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Understanding soil microbially mediated mechanisms that influence plant species co-existence in natural communities

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Encouraging plant biodiversity from the ground up

The key to encouraging biodiversity in plants may in fact lie beneath the surface, literally. New research has uncovered evidence of the important role that soil microbes play in determining plant health.

Climate Change and Environment icon Climate Change and Environment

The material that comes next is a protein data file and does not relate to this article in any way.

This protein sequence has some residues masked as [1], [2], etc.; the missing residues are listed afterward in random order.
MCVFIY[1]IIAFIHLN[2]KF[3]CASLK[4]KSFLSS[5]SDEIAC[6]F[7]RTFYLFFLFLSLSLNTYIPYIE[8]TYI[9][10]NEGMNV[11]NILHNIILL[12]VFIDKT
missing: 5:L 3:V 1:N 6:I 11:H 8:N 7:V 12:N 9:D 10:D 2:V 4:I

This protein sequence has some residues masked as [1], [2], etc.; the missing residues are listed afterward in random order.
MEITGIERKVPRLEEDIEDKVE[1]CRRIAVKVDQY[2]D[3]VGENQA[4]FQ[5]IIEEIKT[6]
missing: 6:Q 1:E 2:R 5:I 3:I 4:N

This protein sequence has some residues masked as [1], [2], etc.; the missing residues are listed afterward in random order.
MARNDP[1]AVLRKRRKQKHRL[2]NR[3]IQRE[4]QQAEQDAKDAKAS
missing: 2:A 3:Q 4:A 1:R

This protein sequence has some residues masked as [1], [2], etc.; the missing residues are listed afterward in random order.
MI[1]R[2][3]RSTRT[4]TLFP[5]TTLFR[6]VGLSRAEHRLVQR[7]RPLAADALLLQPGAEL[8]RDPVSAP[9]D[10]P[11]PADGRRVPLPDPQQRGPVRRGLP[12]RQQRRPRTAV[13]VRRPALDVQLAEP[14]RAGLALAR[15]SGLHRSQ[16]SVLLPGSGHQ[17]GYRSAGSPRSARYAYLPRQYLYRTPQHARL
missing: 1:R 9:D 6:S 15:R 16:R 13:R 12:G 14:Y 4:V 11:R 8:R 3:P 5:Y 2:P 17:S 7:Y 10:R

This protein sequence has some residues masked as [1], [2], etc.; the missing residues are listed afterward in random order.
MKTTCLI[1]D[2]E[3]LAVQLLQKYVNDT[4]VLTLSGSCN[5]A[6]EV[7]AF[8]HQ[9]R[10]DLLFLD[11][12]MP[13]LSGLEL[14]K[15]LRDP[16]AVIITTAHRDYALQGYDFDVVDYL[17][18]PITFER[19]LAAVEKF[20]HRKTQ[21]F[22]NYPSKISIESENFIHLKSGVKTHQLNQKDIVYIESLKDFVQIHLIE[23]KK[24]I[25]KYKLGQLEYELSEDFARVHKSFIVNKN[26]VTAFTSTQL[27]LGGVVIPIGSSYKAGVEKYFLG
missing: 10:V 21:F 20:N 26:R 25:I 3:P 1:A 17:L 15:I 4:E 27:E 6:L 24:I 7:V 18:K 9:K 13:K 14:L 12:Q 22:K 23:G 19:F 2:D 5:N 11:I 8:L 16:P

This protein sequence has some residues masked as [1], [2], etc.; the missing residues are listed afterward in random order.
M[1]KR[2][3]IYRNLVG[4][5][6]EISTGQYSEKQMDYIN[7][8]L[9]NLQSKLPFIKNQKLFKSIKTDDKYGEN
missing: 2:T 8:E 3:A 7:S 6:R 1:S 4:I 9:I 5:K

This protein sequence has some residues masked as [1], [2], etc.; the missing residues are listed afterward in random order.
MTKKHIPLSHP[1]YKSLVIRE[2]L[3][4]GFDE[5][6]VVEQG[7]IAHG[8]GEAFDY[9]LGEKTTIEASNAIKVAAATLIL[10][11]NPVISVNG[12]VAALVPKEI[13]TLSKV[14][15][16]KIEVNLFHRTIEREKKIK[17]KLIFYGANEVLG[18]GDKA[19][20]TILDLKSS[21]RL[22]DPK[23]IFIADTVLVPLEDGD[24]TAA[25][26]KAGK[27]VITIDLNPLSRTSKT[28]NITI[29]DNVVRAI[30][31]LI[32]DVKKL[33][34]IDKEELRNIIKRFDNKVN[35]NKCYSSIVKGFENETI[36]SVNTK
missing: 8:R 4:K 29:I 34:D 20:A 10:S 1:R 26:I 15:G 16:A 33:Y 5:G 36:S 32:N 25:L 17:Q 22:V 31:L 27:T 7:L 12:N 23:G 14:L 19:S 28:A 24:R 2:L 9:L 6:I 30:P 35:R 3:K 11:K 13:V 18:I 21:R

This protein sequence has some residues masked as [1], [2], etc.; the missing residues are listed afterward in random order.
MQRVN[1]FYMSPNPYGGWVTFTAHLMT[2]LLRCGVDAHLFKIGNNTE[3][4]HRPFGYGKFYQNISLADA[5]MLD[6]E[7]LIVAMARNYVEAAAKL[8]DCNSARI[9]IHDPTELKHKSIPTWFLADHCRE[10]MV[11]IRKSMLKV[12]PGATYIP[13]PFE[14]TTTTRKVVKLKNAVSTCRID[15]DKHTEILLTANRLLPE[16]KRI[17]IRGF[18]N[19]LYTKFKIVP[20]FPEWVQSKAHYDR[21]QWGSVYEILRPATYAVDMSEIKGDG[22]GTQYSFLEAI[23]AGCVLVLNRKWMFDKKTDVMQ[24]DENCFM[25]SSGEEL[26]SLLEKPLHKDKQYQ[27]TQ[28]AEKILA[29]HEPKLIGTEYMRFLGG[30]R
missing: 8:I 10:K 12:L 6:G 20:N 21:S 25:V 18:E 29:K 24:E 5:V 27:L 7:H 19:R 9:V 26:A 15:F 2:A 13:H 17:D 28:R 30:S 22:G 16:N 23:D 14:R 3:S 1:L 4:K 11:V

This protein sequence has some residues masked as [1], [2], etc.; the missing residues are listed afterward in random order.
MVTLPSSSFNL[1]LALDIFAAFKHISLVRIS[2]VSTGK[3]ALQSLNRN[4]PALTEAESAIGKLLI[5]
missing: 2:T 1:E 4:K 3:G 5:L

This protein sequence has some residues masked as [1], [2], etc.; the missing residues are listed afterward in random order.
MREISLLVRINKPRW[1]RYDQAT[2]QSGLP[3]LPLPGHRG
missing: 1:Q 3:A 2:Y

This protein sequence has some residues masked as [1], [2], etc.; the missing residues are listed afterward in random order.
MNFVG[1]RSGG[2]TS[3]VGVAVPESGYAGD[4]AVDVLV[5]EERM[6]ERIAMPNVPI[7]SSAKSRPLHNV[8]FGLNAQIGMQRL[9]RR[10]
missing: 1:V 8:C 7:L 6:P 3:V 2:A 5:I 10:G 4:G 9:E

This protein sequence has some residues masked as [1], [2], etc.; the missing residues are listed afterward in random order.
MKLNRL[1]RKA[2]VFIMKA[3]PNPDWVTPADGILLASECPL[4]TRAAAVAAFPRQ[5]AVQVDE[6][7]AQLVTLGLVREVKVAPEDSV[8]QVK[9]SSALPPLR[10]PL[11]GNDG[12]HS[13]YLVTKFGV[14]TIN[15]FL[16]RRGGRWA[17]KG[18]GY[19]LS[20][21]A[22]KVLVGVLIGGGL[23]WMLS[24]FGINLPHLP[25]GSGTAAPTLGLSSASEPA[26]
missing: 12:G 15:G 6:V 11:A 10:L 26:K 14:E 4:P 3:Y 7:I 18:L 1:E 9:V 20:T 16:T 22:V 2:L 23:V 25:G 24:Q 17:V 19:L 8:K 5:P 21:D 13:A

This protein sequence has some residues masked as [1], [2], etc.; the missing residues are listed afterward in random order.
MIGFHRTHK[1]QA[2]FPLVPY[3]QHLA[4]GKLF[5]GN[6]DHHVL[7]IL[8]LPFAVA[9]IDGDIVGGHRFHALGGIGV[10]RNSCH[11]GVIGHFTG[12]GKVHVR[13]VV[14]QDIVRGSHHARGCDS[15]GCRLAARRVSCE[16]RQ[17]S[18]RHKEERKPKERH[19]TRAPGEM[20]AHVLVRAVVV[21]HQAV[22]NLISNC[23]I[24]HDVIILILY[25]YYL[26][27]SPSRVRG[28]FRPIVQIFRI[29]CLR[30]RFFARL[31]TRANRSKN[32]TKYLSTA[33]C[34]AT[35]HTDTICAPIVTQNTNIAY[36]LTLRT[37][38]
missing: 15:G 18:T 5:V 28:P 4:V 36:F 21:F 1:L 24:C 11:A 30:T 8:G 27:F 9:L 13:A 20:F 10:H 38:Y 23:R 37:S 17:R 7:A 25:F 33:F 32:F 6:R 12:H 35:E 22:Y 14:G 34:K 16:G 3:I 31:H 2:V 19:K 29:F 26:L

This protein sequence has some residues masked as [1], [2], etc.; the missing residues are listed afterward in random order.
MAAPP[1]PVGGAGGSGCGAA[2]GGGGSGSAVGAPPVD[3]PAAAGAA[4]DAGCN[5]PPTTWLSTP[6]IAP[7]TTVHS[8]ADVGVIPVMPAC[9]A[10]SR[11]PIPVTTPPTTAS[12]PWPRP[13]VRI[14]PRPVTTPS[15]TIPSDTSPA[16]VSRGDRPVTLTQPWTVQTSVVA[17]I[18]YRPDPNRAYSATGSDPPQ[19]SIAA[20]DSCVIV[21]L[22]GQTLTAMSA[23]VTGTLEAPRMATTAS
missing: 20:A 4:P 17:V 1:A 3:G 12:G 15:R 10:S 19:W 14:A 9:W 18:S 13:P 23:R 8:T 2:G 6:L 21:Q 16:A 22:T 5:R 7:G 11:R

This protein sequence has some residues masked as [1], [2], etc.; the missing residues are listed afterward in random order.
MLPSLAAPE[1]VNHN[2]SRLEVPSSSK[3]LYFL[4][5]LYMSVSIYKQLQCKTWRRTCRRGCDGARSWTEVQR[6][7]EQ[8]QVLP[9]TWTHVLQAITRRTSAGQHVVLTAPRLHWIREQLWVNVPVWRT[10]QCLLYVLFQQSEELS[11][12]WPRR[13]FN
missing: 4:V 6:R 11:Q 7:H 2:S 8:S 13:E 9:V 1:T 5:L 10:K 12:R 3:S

Why some plants flourish while others falter has long puzzled scientists. This issue is highly relevant to recent efforts to preserve and promote biodiversity, and is therefore worthy of investigation. The challenge was taken up in the context of a project entitled 'Understanding soil microbially mediated mechanisms that influence plant species co-existence in natural communities' (Soilmicroplantdiver). EU funding was appropriated to support a collaborative effort between two leading academic institutions in Germany. The research team focused its attention underground, specifically on microbes in the soil acting upon the plant's root system. Fungi such as arbuscular mycorrhizas are beneficial, facilitating the uptake of nutrients and water, while other microbes are pathogenic and harm the plant. Experiments in a natural grassland site in Germany allowed the Soilmicroplantdiver scientists to get up close and personal with soil-plant interactions. They discovered that the distribution of communities of beneficial and pathogenic microbes strongly influences the composition of plant species in the vicinity. These results have been published in a peer-reviewed scientific journal and will be of value to policy-makers as well as conservationists.

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